Some of our bulk storage and residential tank manufacturing partners have begun to issue warnings about the rising cost of steel and the potential effect on storage vessel prices.  They are telling us to let our customers know that tank prices may go up this year as a result of steel price increases.  If you’re on the fence about a storage tank purchase or are thinking about replenishing your residential tank inventory, acting sooner than later might be a smart move.

What’s behind the change in steel prices?

Steel is a global commodity and that means the price of steel varies on a daily basis as it is influenced by a number of varying factors including natural disasters, the strength of the American dollar and the general condition of the world economy.  Most experts agree that steel prices bottomed out in 2015 and predict a steady rise in prices over the next 3-4 years.Steel Prices

 

China’s Influence

Mills in China produce about 50% of the world’s steel supply.  So when China’s economy changes, steel prices are affected on a global level.  In 2016, Chinese government stimulus efforts have led to an improved commercial property and housing market there.  As a result, futures on steel reinforcement bar or rebar, the product that’s used to strengthen concrete, is up 54% in 2016.  Rebar futures are a fundamental driver for steel prices.  If the Chinese construction market continues to grow and rebar demand stays strong, it is likely that the increased demand will result in higher steel prices.Steel Prices_Rebar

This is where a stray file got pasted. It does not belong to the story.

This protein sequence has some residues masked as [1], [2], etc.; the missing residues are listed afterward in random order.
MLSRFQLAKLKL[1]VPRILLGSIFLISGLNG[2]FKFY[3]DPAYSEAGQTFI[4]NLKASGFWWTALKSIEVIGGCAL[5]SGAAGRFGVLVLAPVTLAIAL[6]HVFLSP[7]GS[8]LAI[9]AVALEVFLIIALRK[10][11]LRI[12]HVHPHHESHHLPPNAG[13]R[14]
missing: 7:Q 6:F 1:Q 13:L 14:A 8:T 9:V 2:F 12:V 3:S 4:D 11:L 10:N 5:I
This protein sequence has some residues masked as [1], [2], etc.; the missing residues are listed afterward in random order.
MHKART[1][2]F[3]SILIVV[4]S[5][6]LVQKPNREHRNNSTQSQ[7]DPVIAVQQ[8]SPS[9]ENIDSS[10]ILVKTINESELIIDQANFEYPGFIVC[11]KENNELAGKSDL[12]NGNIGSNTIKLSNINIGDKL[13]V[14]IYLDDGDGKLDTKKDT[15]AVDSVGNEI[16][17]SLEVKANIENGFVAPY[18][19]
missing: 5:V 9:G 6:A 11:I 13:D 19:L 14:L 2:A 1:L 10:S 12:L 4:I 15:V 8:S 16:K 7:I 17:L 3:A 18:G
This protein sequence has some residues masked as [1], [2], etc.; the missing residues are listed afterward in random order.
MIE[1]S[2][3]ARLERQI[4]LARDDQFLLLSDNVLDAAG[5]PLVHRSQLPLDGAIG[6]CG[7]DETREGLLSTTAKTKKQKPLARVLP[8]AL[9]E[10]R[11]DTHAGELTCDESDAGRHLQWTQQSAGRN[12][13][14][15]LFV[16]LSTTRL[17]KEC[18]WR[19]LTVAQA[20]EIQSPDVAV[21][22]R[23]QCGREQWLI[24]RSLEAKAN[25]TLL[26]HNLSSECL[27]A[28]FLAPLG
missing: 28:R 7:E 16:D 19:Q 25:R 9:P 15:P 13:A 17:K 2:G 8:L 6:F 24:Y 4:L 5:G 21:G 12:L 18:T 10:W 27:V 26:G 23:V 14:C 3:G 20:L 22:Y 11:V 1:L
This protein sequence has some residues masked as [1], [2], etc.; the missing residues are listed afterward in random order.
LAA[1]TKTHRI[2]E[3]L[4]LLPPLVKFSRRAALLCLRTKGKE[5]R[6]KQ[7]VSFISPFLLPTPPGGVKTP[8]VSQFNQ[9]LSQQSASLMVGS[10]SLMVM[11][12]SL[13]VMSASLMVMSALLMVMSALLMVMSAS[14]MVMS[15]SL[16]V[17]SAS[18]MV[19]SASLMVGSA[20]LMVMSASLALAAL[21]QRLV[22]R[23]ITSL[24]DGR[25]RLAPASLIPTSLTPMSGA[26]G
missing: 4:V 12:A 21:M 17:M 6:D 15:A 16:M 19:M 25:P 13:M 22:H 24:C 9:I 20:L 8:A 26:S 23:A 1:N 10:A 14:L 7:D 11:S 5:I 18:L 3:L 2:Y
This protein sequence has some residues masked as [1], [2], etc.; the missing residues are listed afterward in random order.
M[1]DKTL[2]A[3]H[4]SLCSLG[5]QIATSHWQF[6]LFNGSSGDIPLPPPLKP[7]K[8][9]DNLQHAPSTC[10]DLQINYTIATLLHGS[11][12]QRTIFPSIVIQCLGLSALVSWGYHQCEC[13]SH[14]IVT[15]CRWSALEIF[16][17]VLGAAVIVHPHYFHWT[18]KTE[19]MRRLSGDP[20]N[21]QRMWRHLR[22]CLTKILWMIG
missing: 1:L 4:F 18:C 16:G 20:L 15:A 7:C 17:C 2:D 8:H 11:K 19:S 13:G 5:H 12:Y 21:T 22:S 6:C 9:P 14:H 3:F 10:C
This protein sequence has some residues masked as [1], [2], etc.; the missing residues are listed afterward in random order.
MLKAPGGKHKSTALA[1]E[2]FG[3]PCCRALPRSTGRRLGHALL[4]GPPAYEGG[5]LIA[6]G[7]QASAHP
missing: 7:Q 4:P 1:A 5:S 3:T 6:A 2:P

Construction Increasing

Experts are also suggesting that global construction is trending upward.  Global construction is expected to exceed pre-2008 recession levels in 2016.  Growth in construction, much of it centered in India, Brazil and China means a high potential for growth in prices on construction materials, including steel.

Back Home in the USA

These reports certainly seem to point to rising steel prices, but the effect on storage vessel prices may not be felt right away.  Many U.S. manufacturers are still carrying tank inventory they were left holding when oil price declines cut demand in 2015.  Additionally, most U.S. manufacturers have some amount of steel inventory in place that was purchased in previous periods at lower prices.  Until these inventories are depleted, it is less likely that tank prices will increase significantly.

In summary, analysts are forecasting a continued rise in the price of steel.  Most experts agree that steel prices bottomed out in 2015 and predict a steady rise in prices over the next 3-4 years.  The resulting effect on storage tank prices remains to be seen.  Is the sky falling?  No, but if you’re serious about making a purchase within the next year, be aware that steel prices are a factor for consideration and may cause tank prices to rise at some point during that period.

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